PHY 1321 Lecture Notes - Lecture 3: Thermal Expansion, Sign Convention
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PHY1321 LECTURE 3
• The heat capacity, C, of a sample is defined as the amount of energy needed to raise the
temperature of that sample by 1oC.
• If energy Q produces a change of temperature of DT, then Q = C DT.
• Specific heat, c, is the heat capacity per unit mass.
• If energy Q transfers to a sample of a substance of mass m and the temperature changes
by DT, then the specific heat is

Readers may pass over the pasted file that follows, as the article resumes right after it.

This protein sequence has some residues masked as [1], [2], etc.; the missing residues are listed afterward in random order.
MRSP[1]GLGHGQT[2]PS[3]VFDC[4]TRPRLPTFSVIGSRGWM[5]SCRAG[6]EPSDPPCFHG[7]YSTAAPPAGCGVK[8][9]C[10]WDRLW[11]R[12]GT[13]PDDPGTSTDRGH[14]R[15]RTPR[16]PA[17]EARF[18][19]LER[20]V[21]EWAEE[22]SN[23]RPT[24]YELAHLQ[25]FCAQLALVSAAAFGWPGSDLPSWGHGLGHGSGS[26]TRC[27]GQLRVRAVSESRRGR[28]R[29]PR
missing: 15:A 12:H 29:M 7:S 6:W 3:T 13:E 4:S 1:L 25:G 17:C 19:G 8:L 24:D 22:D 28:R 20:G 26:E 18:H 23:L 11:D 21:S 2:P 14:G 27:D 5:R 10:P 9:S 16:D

• The specific heat is essentially a measure of how thermally insensitive a substance is to
the addition of energy.
• The greater the substance’s specific heat, the more energy that must be added to a
given mass to cause a temperature change.
• The equation is often written in terms of Q : Q = m c DT
Internal Energy Revisited
• The change in internal energy of a system can be identified with m c Δ t.
• If we ignore any thermal expansion or contraction of the system.
• Then ΔEint = Q
• The internal energy of a system can be changed by transferring energy into the system
by any mechanism.
• This also indicates temperature is related to the energy of the molecules of a system.
Specific Heat of Water
Water has the highest specific heat of common materials.
This is in part responsible for many weather phenomena:
• Moderate climates near large bodies of water
• Global wind systems
• land and sea breezes